In my opinion the Phaeton is a much underrated car, possibly class leading, and far more interesting than the other Piëch retirement gift.

    PS. If this Opel will indeed carry a fuel cell powertrain and they intend it to mass produce it, I doubt it will be on the market by 2016. More like 3016 at the earliest...
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    Quote Originally Posted by Ferrer View Post
    The Audi V8 was hardly revolutionary either. In fact I would say that its successor, the A8, was far more interesting with the aluminium spaceframe construction. What the V8 was, like most of late 20th century Audis, was a discreet, superbly built, executive saloon.
    My book says that it was the first luxury car to utilize awd which is something I'd consider rather revolutionary. Also, it was Audi's first attempt at a luxury car that worked (given that the 200 really wasn't that much of a sucess, especially outside of Germany). The A8 might have been more interesting, but Audi couldn't have built it if it wasn't for the V8's sucess which paved it's road.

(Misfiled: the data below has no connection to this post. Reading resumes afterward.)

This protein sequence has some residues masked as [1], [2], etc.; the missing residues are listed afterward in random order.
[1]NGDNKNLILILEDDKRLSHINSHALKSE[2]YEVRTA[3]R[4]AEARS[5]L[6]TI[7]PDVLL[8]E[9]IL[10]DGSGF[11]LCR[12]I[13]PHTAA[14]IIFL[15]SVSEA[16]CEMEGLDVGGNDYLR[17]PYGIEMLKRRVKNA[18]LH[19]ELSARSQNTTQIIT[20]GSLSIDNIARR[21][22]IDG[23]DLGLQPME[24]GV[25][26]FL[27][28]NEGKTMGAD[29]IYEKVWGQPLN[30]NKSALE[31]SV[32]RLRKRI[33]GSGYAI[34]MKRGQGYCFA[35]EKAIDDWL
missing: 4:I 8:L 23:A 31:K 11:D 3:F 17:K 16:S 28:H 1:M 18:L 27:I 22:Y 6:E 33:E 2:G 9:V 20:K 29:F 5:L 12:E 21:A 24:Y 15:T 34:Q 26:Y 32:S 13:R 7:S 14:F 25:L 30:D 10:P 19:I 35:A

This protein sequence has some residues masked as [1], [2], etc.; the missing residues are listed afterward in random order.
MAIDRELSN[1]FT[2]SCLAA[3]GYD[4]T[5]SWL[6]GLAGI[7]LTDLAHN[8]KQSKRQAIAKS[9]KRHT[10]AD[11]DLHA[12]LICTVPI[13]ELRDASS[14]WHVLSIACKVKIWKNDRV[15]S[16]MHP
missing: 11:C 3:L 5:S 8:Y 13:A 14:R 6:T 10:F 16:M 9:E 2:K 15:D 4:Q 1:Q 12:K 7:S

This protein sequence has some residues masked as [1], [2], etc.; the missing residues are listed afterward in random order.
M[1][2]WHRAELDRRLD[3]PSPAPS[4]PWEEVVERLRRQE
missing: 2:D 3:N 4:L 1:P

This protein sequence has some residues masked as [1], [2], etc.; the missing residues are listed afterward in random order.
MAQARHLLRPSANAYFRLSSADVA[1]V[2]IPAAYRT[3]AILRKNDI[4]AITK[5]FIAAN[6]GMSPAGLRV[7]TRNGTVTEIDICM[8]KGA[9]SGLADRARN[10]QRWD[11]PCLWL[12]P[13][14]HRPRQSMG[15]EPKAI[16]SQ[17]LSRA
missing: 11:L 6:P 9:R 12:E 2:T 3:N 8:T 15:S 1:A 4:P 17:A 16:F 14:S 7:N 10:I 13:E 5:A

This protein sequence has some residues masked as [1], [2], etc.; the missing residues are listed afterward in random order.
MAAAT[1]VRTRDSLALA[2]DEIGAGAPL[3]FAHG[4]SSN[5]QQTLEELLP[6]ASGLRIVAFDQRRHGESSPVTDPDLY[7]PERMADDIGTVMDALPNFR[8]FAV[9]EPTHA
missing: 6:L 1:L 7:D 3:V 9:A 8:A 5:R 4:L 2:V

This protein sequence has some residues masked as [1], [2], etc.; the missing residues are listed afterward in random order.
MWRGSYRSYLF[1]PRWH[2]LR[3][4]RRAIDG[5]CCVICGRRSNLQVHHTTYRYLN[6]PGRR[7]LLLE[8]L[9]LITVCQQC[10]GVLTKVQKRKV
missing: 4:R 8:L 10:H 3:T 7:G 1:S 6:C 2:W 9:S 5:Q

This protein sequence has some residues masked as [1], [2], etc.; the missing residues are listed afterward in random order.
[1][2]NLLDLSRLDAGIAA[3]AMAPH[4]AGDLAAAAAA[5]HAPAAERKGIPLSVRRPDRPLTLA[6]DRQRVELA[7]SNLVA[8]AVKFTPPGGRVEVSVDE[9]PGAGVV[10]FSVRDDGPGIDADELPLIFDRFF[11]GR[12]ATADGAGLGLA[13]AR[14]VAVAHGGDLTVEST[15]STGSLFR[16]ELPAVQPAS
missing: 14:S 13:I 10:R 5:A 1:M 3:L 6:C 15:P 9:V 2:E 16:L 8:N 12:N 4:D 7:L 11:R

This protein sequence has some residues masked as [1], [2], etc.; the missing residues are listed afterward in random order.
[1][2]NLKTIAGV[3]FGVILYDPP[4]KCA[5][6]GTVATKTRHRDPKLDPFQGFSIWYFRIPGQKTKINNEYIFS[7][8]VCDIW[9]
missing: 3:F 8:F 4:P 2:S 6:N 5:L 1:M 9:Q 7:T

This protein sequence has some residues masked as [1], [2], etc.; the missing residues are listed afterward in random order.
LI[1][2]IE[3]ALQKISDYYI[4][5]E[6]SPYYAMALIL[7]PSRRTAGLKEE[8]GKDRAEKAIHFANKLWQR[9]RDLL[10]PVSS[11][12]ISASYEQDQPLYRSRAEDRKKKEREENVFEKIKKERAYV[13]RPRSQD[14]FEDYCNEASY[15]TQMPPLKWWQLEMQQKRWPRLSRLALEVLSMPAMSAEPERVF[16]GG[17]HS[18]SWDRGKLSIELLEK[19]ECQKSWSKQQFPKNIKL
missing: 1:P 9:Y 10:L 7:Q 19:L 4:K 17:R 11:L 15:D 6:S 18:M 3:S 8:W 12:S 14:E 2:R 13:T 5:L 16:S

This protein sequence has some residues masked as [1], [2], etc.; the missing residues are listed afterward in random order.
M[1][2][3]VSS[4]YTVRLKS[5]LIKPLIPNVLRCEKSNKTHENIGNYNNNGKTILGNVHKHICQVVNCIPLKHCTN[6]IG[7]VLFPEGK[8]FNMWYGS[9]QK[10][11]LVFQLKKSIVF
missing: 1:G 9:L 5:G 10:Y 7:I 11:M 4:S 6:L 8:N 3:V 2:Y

The Phaeton is another one of those great cars. It is again not revolutionary, but if you want revolution you'd better look elsewhere, not Germany. The Phaeton relies on engineering. The problem with engineering is that if it doesn't have big numbers or big badges it is hard to see, and that's what happens with the big VW (despite having a good image, VW's isn't the same as Audi's even considering the former in the late 80's/early 90's). However, turbocharge it, slap a Bentley badge in it and put a presposterously big price tag and suddenly it's a success...